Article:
A recently unearthed dinosaur fossil found in northern China included a surprise, part of the beast's last meal, an ancient ancestor of today's mouse.
From the extensive Jurassic Park franchise to scientists reconstructing ancient ecosystems, there is just something about the fact that giant lizards roamed the Earth that fascinates us ape-evolved bipeds. Thanks to reporting from Science Alert and the wonderful work of vertebrate paleontologist Hans Larsson from McGill University in Canada we now have a glimpse into what these movie monsters ate.
Monster is perhaps the wrong term for the fossil that Larsson found. Around 120 million years ago a four-winged crow-sized dinosaur roamed modern-day China, microraptors as they’re called, were some of the first fully feathered dinosaurs. Microraptors belong to the late Cretaceous period or roughly 145 to 65 million years ago.
The meal found in what was left of the Microraptor’s stomach was that of a small mammal. Most likely a proto-version of a small mouse or rodent, a perfectly preserved one-centimeter or, roughly a third of an inch, foot bone was left stuck in the stone.
Very little is known about the Microraptor today. The first fossil was only found 22 years ago in Liaoning, China, near the border with North Korea. Since then, only about two dozen well-preserved samples have been unearthed all over northern China and Southern Mongolia.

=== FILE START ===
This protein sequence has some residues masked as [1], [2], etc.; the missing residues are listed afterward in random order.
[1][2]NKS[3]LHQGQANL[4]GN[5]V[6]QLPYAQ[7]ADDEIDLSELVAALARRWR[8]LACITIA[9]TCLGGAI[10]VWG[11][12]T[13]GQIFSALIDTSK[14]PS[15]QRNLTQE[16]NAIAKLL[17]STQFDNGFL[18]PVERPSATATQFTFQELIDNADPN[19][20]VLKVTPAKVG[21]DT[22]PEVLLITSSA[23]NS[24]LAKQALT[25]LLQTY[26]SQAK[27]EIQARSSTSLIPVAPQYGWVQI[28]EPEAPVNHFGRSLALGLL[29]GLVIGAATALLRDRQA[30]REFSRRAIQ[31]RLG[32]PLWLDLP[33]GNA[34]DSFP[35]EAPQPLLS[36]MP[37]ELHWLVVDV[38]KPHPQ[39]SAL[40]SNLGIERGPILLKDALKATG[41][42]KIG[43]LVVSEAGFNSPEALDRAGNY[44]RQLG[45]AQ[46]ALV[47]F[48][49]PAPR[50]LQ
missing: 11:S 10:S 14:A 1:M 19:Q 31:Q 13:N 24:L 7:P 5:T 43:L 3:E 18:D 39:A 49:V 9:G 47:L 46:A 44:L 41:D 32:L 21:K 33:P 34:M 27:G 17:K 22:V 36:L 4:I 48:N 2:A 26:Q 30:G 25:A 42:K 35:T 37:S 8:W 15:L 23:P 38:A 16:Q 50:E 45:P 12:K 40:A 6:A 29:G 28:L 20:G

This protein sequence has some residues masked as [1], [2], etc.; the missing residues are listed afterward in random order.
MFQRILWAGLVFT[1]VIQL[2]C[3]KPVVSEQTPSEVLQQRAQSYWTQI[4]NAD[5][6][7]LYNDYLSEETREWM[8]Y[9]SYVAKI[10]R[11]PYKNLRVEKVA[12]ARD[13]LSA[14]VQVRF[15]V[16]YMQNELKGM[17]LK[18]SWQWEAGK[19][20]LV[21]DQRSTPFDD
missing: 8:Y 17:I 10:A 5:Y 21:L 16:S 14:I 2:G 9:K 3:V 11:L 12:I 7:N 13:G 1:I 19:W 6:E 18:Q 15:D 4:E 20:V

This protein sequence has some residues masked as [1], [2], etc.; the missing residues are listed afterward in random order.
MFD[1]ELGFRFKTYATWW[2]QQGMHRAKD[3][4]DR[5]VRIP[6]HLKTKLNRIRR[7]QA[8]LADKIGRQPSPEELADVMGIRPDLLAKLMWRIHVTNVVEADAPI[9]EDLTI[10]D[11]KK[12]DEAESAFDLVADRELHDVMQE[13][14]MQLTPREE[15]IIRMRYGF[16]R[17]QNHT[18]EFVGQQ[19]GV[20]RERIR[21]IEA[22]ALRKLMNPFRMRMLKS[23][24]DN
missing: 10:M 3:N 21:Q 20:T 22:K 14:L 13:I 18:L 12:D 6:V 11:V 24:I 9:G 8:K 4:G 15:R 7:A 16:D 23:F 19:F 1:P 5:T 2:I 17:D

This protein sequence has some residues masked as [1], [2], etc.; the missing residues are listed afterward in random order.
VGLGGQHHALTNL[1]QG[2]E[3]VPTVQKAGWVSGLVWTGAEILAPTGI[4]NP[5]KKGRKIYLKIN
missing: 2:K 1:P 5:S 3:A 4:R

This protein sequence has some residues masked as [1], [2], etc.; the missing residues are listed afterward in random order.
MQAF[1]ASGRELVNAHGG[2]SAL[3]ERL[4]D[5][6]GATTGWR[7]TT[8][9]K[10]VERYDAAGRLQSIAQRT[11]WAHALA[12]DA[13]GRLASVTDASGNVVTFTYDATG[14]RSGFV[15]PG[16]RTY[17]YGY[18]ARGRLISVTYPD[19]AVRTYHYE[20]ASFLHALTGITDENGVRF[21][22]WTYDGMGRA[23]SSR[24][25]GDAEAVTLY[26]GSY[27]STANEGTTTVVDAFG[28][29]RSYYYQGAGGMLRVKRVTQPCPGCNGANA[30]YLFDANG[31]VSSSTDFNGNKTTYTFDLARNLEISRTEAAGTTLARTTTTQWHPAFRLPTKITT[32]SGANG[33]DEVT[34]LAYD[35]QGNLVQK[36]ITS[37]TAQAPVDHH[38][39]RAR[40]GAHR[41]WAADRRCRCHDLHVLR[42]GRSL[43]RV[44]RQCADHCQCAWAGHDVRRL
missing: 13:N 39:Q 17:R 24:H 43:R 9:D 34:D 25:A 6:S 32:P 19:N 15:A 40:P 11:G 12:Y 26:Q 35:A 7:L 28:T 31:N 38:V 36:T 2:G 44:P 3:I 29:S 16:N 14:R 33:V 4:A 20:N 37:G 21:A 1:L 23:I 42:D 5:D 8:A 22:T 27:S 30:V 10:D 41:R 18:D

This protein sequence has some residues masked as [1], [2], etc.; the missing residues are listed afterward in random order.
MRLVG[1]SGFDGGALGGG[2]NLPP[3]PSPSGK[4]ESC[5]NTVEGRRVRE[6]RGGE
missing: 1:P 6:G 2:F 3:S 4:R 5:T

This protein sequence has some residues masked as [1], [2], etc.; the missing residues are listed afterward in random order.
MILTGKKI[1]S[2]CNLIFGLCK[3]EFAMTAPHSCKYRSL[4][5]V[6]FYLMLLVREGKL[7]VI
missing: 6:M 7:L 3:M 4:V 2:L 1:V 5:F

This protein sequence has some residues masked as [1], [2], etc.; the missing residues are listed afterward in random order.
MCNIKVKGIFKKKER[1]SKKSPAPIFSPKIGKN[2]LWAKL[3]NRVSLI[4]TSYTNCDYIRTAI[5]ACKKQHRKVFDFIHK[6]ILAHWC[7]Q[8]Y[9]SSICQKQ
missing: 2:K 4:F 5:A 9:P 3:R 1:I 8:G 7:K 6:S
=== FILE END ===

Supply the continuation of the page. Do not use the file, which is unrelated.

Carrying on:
Here is what the scientific community generally agrees on and knows about the dinosaur. Even though they had four wings, it was unlikely that they could fly due to body structure and physics. It most likely glided from tree to tree dive bombing in a deep U shape to hunt and gather prey.
Until the most recent find in China, this dinosaur was thought to mostly eat fish, lizards, and other dinosaurs or their bodies. However, now it’s a reasonable assumption that the Microraptor was a generalized predator. In other words, it would eat whatever it could find, this fact lead researchers to a few important clues about the ancient world.
One, it shows how certain dinosaurs made the transition from the land to the sky. Two, by being a generalized predator, the Microraptor was most likely an ecosystem stabilizer, think of coyotes or certain species of sharks. If one prey item’s population gets too large, dinosaurs like the Microraptor would gobble up a few and make sure that there are enough resources to go around.
This leads to a better understanding of how the ancient dinosaur ecosystem functioned. Understanding what a 120 million-year-old dinosaur’s dinner was leads researchers to understand what kind of evolution most likely occurred to give us modern birds today.
Now, why exactly why anyone should care about a crow-sized dinosaur isn’t just about one’s own opinion on dinosaurs, but instead, it is a glimpse into the past that brings understanding and predictions about the future. Without dinosaurs, we wouldn’t have life today in many different ways, their diets, habitats, biology, and structures give us insight into what to expect in the future, and with the rise of climate change, a better understanding of how our own animals, diets, and ecosystems will either fail, transform or thrive. After all, these big ancient animals are how we run our cars, heat our homes, and read more Giant Freakin’ Robot articles.